sarco-, sarc-, -sarcous, -sarc, -sarcoma, -sarcomatous, -sarcomatoid

(Greek: flesh, meat)

1. A tumor composed of spindle-shaped cells in the delicate supporting connective tissue of nerve cells.
2. Rare mixed tumors of the brain and rarely the spinal cord which contain malignant neuroectodermal (glial) and mesenchymal components, including spindle-shaped fibrosarcoma cells.

These tumors are highly aggressive and present, primarily in adults, as rapidly expanding mass lesions. They may come up in tissue that has been previously irradiated.

A rare malignant tumor of vascular origin, formed by proliferation of endothelial tissue lining irregular vascular channels; it usually occurs in the skin, soft tissues, breast, or liver
A rare malignant tumor of vascular origin, formed by proliferation of endothelial tissue lining irregular vascular channels; it usually occurs in the skin, soft tissues, breast, or liver.
Extreme anasarca (effusion of serum into the cellular substance, occasioning a soft, pale, inelastic swelling of the skin) of the subcutaneous connective tissue.
A poison found in the muscles or flesh of certain fish.
A poisoning that results from the ingestion of the flesh of poisonous fish, in contrast with ordinary bacterial food poisoning that might result from the ingesting (eating) of nonpoisonous fish contaminated by bacteria.
1. A rare cancerous tumor of the smooth muscle cells. It is most often found in the uterus or abdomen.
2. A sarcoma (malignant tumor that begins growing in connective tissue such as muscle, bone, fat, or cartilage) containing large spindle cells of smooth muscle.

Although it rarely occurs in soft tissue, it is common in the viscera. It is the most common soft tissue sarcoma of the gastrointestinal tract and uterus. The median age of patients is 60 years.

leukosarcoma (s) (noun), leukosarcomas; leukosarcomata (pl)
An obsolete term for malignant lymphoma: Leukosarcoma refers to a variation of malignant lymphoma in which the blood cells become leukemic or malignancy of the blood-forming cells in the bone marrow.
1. A type of malignant tumor that arises from fat cells in deep soft tissue; such as inside the thigh.

Most frequently seen in older adults (age 40 and above), liposarcomas are the most common of all soft-tissue sarcomas (a group of malignant tumors that involve connective tissue).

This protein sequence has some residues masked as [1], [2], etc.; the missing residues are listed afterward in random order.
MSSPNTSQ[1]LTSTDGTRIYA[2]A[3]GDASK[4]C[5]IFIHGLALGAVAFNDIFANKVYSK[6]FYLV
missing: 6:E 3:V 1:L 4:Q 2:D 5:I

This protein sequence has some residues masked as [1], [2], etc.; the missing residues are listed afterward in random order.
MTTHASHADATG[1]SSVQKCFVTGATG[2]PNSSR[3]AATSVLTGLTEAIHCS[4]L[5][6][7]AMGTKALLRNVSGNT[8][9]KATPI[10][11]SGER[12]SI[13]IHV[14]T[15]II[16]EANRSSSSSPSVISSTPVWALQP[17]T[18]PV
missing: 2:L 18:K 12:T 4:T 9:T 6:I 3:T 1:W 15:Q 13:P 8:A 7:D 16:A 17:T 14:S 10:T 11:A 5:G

2. A malignant neoplasm of adults that occurs especially in the retroperitoneal tissues and the thigh, usually deep in the intermuscular or periarticular planes.

Peritoneal tissues include the serous membrane that lines the walls of the abdominal and pelvic cavities.

lymphosarcoma, lymphoblastoma
A malignant tumor in lymphatic tissue, caused by the growth of abnormal lymphocytes.

Lymph is a fluid containing white cells, chiefly lymphocytes, that is drained from tissue spaces by the vessels of the lymphatic system. It can transport bacteria, viruses, and cancer cells.

Softness of muscular tissue.
1. A sarcoma with myxoid (containing mucus; mucoid), chondroid, and fibrous components.
2. A malignant neoplasm derived from fibrous connective tissue, i.e., a fibrosarcoma, in which there are intimately associated foci of cartilaginous and myxomatous tissue (a benign tumor of connective tissue containing jellylike material).
Mucus coming from a rare malignant tumor found most often in the fat surrounding the kidneys or in the central part of the chest.
A sarcoma characterized by immature, relatively undifferentiated cells that grow rapidly and invade extensively, resulting in tissue that resembles primitive mesenchymal tissue.
A reference to a tumor containing myxomatous (tumor composed of mucous connective tissue similar to that present in the embryo or umbilical cord) and sarcomatous (cancer arising from connective tissue; such as, muscle or bone) elements, having undergone partial degeneration.

An extended explanation of Sarcophagous is available for your examination.

Related "meat, flesh" word units: carno-; creo-, kreo-.